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Vitamin D: Its Role and Consequences of its Deficiency

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Vitamin D: Its Role and Consequences of its Deficiency

Vitamin D: Its Role and Consequences of its Deficiency

Vitamin D belongs to the category of the fat soluble secosteroids which have the ability to make our bodies absorb more quantities of calcium, iron, magnesium, phosphate and zinc. The more popular groups in this compound are Vitamin D2 and D3.

Vitamin D plays an active role in our overall health and strong and healthy bones. This vitamin is also important in making our muscles, heart, lungs and brain function properly. Vitamin D strengthens our immune system too.

Sources of Vitamin D

Our body makes its own Vitamin D from the sunlight. While we also get it from the Vitamin D supplements and in a very little quantity from our food.

What does Vitamin D do?

Vitamin D is very important for us and makes sure that our body works properly and that our immune system is strong. The vitamin D that we get from the sun and various supplements has to be changed by our body before being used. This Vitamin D is used by our body to control the amount of calcium being absorbed and it also helps the cells to function properly.

How Vitamin D differs from other Vitamins

  1. Unlike other vitamins our body can make its own vitamin D when exposed to the sunlight. Whereas we can only get other vitamins from the food we eat.
  2.  Another thing that makes vitamin D stand out from rest of the vitamins is that the vitamin D obtained by our body is turned into a hormone. This hormone is known as activated vitamin D or Calcitriol.

How does Vitamin D work?

Vitamin D mainly comes from our skin when it is exposed to the sunlight. The vitamin D produced by the sun is sent to the liver and if we take vitamin D in the form of food or supplements then our gut sends it to the liver. The liver transforms it into a substance called 25(oh)D This chemical is sent throughout our body where it is turned into activated vitamin D. Now this activated vitamin D performs all the duties working in two ways.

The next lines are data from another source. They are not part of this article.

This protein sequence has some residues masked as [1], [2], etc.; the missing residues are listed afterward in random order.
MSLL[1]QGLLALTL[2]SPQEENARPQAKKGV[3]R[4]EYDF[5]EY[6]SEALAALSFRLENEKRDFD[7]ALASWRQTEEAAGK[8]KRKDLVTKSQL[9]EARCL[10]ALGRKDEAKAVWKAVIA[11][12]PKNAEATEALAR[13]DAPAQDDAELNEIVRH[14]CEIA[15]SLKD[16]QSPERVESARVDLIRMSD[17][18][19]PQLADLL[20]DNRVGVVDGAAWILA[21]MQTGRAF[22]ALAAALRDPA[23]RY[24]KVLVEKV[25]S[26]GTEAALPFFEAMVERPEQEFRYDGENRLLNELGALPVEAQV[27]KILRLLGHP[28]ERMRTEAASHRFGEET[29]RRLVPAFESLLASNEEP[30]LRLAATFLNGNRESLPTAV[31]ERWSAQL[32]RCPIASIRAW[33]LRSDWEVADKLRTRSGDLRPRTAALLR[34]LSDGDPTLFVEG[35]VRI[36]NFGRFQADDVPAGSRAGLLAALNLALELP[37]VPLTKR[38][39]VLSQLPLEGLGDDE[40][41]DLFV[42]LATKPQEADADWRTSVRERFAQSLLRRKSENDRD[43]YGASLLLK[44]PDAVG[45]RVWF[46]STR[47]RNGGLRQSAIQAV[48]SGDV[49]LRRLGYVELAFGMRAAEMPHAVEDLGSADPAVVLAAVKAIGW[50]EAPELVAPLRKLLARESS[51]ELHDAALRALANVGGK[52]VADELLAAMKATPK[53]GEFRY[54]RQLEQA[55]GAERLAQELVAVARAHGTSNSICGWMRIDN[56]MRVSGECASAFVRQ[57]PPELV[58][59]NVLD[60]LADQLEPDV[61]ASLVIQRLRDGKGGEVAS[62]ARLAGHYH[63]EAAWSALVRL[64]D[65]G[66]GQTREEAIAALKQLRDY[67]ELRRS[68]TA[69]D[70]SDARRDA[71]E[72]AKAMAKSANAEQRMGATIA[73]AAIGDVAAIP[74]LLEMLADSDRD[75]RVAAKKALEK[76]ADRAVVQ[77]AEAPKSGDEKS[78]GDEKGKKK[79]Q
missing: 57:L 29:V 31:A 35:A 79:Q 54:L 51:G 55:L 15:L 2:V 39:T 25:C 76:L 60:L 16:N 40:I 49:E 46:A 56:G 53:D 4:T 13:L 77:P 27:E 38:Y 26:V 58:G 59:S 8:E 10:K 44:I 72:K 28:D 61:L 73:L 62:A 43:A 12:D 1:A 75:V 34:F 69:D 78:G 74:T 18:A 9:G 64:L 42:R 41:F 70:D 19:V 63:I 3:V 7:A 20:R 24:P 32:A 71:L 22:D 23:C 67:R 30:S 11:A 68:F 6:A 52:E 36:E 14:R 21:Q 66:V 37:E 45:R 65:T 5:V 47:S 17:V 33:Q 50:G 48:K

1.  It controls the calcium content in our blood, bones and gut.
  2. It helps the cells in our body to function properly.

Effects of vitamin D deficiency

Rickets in children and ostomalacia present in adults is one of the consequences of vitamin D deficiency. There are many other consequences also, like various other skeletal diseases and cancer. Several diseases related with the eyes and some autoimmune diseases.

Skeletal Diseases:

Calcium is always taken with vitamin D because vitamin D helps in the absorption of calcium and blood calcium levels. Vitamin D deficiency causes hyperparathyroidism that causes bone loss, osteopenia, osteoporosis and an increased risk of bone fracture. Our muscles are further strengthened by the effect of vitamin D on the receptors present in our muscles.

Cancer:

The sun’s radiation has been seen to be the most important factor for non-melanoma skin cancer. Research has also shown us that vitamin D also protects us from other cancers. In 1941, U.S. pathologist Frank Apperly published a report according to which there is an indirect relation between the UV radiation and the deaths from cancer. This means that a greater exposure to the sunlight results in fewer deaths from cancer.

Cardiovascular diseases:

Many diseases like hypertension, coronary and artery diseases, hyperlipidaemia, myocardial infraction, heart failure and strokes are linked with the deficiency of vitamin D.

Infections:

Vitamin D deficiency is the cause of many respiratory tract infections and a strong link has been found between these two. Studies are being carried out by scientists to find out how vitamin D reduces the risk of infections like pneumonia, bacteremias, urinary tract infections and surgical site infections.

Depression:

The link between lack of sunlight and vitamin D was discovered 2000 years back. Vitamin D helps in controlling the production of adrenaline, noradrenaline and dopamine in the brain. It also plays a role in protecting serotonin and dopamine. In a study carried out on the staff of Department of Defence Serum Depository it was seen that there was increased risk of suicide in patients who had the lowest 25(OH)D levels.

Multiple Sclerosis:

A link between vitamin D and the prevention and treatment of MS has been established. Various reasons for the occurrence of MS have been diagnosed, like high latitude areas and the lack of sunlight. Studies have also linked it with our birth month.

Tuberculosis:

It is seen that people with lower vitamin D levels often suffer from TB. While supplements can help to some extent studies are being carried out to find out its cause and ways to prevent it.

Vitamin D: Its Role and Consequences of its Deficiency Type 2 Diabetes:

It has been discovered through studies that those with blood vitamin D levels over 25ng/m1 have a lower risk of developing type 2 diabetes as compared with people with levels under 14ng/m1.

 Thus we see that vitamin D plays an important role in our health and its deficiency leads to a number of health problems. read about how to balanced life 

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